Cystic Fibrosis Around the World: Israel

Cystic Fibrosis Around the World heads to the Middle East to learn about CF care in Israel.


Israel, Anonymous teenager living with CF (completed interview with help from a parent).

  1. About how many people in your country have cystic fibrosis?

600

  1. Do people in your country know what CF is?

Many have heard of the disease; few know what it actually entails.

  1. When were you diagnosed? Why were you tested?

Age 6 months – breathing problems

  1. Were you encouraged to be open about your CF? Do your friends and family know that you have CF?

We do not keep the disease a secret, though we [also] do not volunteer the information if not necessary. Friends and family all know of my CF.

  1. Does your insurance/healthcare cover costs? Does it fully cover all medications and treatments available to patients with CF? Does government provide your healthcare or is insurance offer privately?

Healthcare in Israel [is] provided by the government. We are very happy with the service we are getting. Obviously there can be improvements, but overall the service and care we are getting is excellent. Example: the expensive drug Kalydeco is covered by the health care system.

  1. Do you have access to drug studies/trials? Do you have access to new medications?

Our clinic organizes a yearly evening for parents during which updates are given regarding medical development, clinical trials, medications etc. We do not always immediately have access to all medications that are on the market, but overall the most important drugs are brought to Israel (again Kalydeco as example).

  1. Who is on your CF care team? (Doctors, nurses, etc.)

Dietician, psychologist, social worker, nurses, physical therapist and lung specialist.

  1. How far away is your CF clinic? Is there a difference between adult/child clinic/care for CF?

We happen to live less than 15 minutes away from the hospital. There are 6 clinics in Israel, which makes the maximum travel time to one of those clinics never more than 1.5 hour. Adults and children are treated in the same clinic and get more or less the same care.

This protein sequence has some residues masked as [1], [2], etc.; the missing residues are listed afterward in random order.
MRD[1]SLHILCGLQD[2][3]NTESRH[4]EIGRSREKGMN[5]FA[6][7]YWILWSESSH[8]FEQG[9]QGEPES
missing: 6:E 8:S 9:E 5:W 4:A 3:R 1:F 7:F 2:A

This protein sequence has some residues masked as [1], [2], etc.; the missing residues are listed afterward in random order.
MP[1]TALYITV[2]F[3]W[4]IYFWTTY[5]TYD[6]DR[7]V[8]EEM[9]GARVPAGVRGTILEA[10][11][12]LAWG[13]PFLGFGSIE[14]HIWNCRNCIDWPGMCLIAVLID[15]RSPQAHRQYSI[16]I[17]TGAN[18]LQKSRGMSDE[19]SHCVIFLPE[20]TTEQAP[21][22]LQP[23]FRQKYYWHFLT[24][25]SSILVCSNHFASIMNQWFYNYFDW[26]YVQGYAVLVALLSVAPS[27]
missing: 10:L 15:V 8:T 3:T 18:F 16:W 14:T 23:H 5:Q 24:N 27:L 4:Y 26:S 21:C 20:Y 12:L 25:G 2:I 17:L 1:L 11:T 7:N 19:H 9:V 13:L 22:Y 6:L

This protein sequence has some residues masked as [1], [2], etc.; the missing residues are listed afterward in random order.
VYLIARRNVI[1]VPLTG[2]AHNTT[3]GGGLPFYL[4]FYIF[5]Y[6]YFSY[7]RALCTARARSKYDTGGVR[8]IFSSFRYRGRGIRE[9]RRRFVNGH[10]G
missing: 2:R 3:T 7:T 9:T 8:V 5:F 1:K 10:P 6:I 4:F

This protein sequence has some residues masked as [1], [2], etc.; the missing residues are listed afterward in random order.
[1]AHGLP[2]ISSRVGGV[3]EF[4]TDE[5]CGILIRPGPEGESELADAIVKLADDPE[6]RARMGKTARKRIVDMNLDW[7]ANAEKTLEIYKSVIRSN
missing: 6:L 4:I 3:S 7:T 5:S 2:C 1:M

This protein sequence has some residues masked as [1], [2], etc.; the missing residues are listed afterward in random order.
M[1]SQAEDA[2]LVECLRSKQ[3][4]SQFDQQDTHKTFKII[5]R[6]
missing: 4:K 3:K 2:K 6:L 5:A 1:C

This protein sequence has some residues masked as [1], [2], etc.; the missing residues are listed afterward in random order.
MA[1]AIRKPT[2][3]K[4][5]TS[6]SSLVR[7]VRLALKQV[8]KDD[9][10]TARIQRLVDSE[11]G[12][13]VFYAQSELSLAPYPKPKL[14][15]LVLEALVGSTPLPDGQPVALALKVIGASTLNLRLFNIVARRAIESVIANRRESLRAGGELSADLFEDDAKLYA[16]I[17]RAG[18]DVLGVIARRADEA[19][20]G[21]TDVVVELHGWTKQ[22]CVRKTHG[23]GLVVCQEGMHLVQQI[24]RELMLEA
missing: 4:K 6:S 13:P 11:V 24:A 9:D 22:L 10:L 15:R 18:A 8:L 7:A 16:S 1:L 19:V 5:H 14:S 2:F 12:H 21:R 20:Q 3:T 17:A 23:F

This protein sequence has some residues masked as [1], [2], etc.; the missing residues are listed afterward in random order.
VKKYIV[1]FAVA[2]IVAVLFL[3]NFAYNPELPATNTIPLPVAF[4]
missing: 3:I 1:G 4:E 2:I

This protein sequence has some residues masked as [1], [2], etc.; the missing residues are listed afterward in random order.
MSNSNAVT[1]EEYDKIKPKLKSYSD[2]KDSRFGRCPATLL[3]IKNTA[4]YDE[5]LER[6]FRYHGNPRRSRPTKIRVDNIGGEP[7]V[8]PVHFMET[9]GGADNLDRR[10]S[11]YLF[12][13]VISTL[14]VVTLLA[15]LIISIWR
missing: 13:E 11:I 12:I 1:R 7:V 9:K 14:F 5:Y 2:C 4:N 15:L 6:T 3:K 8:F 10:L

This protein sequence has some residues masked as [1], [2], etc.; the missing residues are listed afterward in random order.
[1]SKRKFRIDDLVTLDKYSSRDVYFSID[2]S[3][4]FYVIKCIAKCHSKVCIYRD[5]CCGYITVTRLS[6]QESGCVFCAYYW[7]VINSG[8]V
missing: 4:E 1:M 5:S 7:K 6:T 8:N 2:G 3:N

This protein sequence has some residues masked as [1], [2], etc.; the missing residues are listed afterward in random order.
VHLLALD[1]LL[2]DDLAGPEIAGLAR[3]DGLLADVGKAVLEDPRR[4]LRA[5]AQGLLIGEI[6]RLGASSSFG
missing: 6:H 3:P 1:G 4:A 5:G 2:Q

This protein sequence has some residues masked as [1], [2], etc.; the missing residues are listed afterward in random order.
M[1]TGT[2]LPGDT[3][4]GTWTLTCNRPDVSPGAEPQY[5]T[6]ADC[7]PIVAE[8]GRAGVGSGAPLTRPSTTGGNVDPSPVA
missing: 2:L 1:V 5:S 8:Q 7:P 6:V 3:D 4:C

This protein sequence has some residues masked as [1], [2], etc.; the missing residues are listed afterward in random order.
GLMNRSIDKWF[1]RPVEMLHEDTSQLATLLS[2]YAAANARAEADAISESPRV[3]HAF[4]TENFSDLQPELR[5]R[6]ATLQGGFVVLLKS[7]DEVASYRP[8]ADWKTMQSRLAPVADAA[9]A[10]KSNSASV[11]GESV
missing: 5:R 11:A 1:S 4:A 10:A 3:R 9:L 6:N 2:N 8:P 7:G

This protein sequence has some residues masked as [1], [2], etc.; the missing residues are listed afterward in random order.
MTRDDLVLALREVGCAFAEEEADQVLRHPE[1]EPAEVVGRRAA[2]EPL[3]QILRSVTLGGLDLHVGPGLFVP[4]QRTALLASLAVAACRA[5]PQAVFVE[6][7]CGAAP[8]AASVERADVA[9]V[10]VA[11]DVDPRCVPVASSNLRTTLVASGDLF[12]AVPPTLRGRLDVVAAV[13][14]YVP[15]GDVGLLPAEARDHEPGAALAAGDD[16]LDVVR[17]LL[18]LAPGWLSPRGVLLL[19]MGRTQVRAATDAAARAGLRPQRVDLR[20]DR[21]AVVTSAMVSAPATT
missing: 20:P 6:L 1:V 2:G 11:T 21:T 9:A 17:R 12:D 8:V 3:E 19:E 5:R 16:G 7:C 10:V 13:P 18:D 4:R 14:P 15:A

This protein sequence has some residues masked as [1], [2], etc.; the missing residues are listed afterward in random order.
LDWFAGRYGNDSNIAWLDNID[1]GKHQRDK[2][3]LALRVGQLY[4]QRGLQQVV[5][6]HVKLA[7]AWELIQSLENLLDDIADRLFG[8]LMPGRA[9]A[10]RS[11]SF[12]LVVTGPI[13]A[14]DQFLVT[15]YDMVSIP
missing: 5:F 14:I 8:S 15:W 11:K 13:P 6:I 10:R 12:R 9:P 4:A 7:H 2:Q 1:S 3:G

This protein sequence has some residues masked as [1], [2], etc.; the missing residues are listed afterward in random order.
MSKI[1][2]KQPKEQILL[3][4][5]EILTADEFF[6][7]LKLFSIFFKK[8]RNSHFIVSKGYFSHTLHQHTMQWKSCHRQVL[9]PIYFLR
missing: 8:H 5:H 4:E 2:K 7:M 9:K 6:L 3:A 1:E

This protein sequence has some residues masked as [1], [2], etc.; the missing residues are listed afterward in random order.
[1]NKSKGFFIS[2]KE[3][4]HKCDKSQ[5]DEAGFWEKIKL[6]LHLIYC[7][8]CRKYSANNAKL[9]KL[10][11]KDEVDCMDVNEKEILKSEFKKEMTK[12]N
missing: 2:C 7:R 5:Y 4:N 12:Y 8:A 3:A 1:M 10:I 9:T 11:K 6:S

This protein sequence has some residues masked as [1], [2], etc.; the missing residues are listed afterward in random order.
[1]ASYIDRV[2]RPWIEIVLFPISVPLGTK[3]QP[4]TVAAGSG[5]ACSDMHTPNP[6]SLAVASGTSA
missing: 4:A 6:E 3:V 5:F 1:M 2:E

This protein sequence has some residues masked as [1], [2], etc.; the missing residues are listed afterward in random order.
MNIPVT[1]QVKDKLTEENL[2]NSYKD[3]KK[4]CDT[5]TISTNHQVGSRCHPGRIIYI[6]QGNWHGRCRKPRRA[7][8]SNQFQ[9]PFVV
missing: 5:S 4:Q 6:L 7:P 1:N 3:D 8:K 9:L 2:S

1. How often do you go to the doctor (non-emergency)? Is it easy to get an appointment? What do you do in case of emergency?

We have a monthly routine checkup which is easily scheduled. The clinics are busy and such routine visit can take several hours – waiting for the different specialists and doing the different tests (IVF1, blood test etc.). The clinic has specialist on-call. We can call the special emergency line which is answered by one of the doctors on call.

  1. If you need IV antibiotics, can you do them at home or do you need to stay in the hospital?

We do them at home with special antibiotic “balloons” that can be connected to the IV.

  1. Is the Vest a typical treatment option? What other treatments are common in your area? Which are not?

The vest is as far as I know not commonly used. Physical therapy is reimbursed by the healthcare system. It is preferred to get an actual physical therapist.

  1. Are you encouraged to exercise? Specific?

Yes, sports [are] an important part of my medical regiment. No preference is given for any particular sports. I myself play soccer (way too much)

  1. What CF specific medications/therapies have been developed in your country? Does your country promote new drugs?

Even though Israel is on the forefront of medical R&D in general, I am not aware of a particular drug for CF that was developed here.

  1. What role does nutrition play in your CF care? Do you have a feeding tube? Do you have CFRD (diabetes)?

As a young child I did have a feeding tube. Until [about] age 5. I do have CF induced diabetes for which I get insulin and blood sugar measurements.

  1. What do you wish could be better about your nation’s care for CF patients?

Procedural (in)efficiencies within the healthcare system. We can get almost anything required for treatment, yet the hoops we need to jump through – forms, requests, faxes, phone calls etc. – are a challenge. For us parents we spend several hours a week just managing the paperwork.

  1. What do you know about CF Lung Transplants?

Not much – we’ll learn if and when that will become a necessity / reality for us.

  1. Did you go to college/university or advance your education elsewhere (Or plan to go to college/university)? Were you encouraged?

I am still in high school, but am definitely encouraged to follow higher education.

  1. What is the National CF Foundation (if there is one)? Does this Foundation (if there is one) provide assistance in every day life and education? (example: scholarships, transplant aid, educational materials, etc.)

The CF Foundation Israel (cff.org.il) provides help to families of CF patients by providing both financial as well as psychological support. The CF Foundation also works with governmental organizations to make sure that all the rights of CF patients are protected and that the necessary medication in including the healthcare coverage provided by the government.

  1. Is there anything else you would like to add? Is there anything specific or unique about CF care in your country compared to the rest of the world that you know of?

Good luck with your initiative! Wishing you much health.

main image